A Hella Dark Book, But Such an Exciting Ride! Ninth House – Leigh Bardugo

Today I’d like to discuss the gem that is Ninth House – it’s dark, it’s mysterious, and it’s very addicting. Please enjoy my thoughts below, and let’s see how much I really enjoyed it.

“Have power on this dark land to lighten it, and power on this dead world to make it live.”

Information and Trigger Warnings

Original Title: Ninth House
Edition: Hardcover, 459 pages
Publication Date: October 8th, 2019
Publisher: Flatiron Books
ISBN: 1250313074 (ISBN13: 9781250313072)
Language: English
SeriesAlex Stern #1
Genre: New Adult, Fantasy, Horror

Blurb: Galaxy “Alex” Stern is the most unlikely member of Yale’s freshman class. Raised in the Los Angeles hinterlands by a hippie mom, Alex dropped out of school early and into a world of shady drug dealer boyfriends, dead-end jobs, and much, much worse. By age twenty, in fact, she is the sole survivor of a horrific, unsolved multiple homicide. Some might say she’s thrown her life away. But at her hospital bed, Alex is offered a second chance: to attend one of the world’s most elite universities on a full ride. What’s the catch, and why her?

Still searching for answers to this herself, Alex arrives in New Haven tasked by her mysterious benefactors with monitoring the activities of Yale’s secret societies. These eight windowless “tombs” are well-known to be haunts of the future rich and powerful, from high-ranking politicos to Wall Street and Hollywood’s biggest players. But their occult activities are revealed to be more sinister and more extraordinary than any paranoid imagination might conceive.

Trigger Warnings (from She’s Full of Lit):

violence, rape and sexual assault, murder, gore, drug addiction, overdosing, death, suicide, blackmail, self-harm, and forced consumption of human waste.

“I am a daughter of Lethe, and the wolves are at the door.”

General Thoughts

This was an excellent book, though at times difficult to read. You need to have a bit of a hard stomach to read some of these sensitive scenes, but they tackle several serious issues that are happening today. It was very intriguing, and I ate up the second half of the book. I was hooked, and I needed to know how it ended. There were twists that I did not see coming and I am eager to see how this series continues. You are never sure about the intentions of the characters and in what way the story will develop. The characters are either lovable, tolerable, or despicable, but they are incredibly layered and three-dimensional. It is such an experiencing reading about their journeys and adventures. Darlington is the best!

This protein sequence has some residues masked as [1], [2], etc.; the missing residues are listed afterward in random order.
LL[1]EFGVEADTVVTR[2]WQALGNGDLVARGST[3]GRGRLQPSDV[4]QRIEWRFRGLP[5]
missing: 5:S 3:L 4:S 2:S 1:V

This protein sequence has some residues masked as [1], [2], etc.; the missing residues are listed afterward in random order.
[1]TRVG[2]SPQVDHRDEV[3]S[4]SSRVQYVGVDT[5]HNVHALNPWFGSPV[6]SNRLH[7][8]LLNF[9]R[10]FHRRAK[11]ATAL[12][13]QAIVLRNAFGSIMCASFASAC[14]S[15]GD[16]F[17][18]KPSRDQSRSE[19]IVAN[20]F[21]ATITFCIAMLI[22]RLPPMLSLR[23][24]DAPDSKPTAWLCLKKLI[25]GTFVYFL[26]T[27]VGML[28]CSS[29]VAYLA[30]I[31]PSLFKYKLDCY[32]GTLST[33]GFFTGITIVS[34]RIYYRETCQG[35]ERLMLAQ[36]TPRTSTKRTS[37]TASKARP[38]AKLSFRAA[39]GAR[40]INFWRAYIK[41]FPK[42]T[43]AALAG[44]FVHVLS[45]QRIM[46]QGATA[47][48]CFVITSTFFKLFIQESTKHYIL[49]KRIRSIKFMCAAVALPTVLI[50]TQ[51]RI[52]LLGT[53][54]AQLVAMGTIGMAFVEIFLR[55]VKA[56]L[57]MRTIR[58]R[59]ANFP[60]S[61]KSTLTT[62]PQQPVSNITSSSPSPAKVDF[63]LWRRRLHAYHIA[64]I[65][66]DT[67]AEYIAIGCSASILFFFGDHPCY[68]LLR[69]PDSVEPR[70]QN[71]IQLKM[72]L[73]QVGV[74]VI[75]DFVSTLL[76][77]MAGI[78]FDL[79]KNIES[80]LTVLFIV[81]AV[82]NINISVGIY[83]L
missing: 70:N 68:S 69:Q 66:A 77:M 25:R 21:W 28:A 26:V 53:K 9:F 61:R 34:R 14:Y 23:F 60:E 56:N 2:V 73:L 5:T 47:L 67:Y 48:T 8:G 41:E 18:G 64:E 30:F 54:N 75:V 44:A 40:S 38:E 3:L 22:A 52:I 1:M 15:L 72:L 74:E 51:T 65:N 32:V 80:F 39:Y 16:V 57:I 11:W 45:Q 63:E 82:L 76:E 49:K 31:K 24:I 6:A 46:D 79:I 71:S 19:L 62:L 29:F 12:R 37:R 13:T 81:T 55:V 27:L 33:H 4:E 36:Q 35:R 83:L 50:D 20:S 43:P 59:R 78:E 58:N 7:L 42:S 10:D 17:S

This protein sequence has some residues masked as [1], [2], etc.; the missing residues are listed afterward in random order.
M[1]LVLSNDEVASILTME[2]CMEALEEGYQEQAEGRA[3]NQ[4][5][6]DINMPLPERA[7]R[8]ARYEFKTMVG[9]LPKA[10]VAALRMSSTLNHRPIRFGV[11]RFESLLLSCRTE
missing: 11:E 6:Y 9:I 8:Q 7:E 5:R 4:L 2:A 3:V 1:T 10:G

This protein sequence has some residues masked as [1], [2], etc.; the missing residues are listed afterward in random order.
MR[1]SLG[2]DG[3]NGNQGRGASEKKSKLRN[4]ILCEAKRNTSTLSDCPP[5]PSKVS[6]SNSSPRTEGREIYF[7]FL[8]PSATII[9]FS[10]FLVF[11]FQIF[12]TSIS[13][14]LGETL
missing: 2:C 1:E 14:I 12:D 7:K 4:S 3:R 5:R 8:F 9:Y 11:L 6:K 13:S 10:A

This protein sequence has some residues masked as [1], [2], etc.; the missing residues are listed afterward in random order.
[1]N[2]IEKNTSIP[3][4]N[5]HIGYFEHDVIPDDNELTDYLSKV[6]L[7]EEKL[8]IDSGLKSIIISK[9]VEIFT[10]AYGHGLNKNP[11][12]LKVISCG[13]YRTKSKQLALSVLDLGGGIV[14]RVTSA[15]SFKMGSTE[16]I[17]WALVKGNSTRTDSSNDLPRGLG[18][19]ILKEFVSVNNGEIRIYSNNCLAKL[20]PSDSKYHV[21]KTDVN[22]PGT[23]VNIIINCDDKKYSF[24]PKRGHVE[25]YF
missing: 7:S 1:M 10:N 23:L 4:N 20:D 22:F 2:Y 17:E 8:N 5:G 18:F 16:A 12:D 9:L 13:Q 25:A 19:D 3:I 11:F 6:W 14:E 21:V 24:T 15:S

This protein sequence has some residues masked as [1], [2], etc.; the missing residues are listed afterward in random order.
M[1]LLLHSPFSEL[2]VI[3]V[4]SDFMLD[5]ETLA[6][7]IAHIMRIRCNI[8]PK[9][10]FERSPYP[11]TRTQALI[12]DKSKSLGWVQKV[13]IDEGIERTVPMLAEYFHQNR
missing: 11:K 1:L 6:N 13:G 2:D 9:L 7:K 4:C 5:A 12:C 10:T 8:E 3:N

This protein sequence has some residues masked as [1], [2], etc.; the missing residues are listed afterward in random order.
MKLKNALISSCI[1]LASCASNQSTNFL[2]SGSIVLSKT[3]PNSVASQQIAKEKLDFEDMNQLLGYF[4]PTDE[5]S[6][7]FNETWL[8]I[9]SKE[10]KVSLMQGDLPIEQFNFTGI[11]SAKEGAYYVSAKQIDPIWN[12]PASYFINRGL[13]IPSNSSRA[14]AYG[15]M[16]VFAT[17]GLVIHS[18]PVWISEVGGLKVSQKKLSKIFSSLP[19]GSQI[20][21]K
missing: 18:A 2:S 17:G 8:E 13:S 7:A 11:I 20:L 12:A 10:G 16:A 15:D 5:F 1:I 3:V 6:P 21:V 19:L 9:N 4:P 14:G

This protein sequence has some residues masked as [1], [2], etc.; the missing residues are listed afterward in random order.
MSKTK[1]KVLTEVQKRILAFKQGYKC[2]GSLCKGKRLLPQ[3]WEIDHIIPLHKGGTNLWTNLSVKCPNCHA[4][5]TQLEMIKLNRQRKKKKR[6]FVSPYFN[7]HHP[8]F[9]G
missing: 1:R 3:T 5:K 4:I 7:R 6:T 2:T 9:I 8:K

The idea of Yale secret societies and their effects on the outside world was definitely new to me, and an interesting experience, but what I enjoyed reading about the most was Darlington’s and Alex’s different connections towards ‘the Greys’, or ghosts, and the consequences of deepening those connections. I loved the suspense of the big murder mystery, and the twists it revealed, and the jumps between past and present. The representation of real-life issues through the lens of fantasy and horror was also illuminating, as well as disillusioning about the actions of others. The world is dangerous, and you must watch your back – but you also cannot be scared to fight back too. And Alex is not, which puts her in a lot of danger, but it also frees her by the end of the story. Highly recommended!

“I want to survive this world that keeps trying to destroy me.”

The Plot, Characters, & other devices

A murder, and several mysteries involving ghosts, secret societies, potions and a series of unfortunate events? Count me IN! The book starts off with a murdered drug dealer on campus, which seems pretty open-and-shut, but Alex Stern, our MC, believes there is more to story; which sends her on a dangerous journey that leads to many other dealings and happenings between the major houses, and outside them. There were so many excitements and twists, and the characters and story keep you guessing. There is no direct line between good and evil, and that was the best thing about it.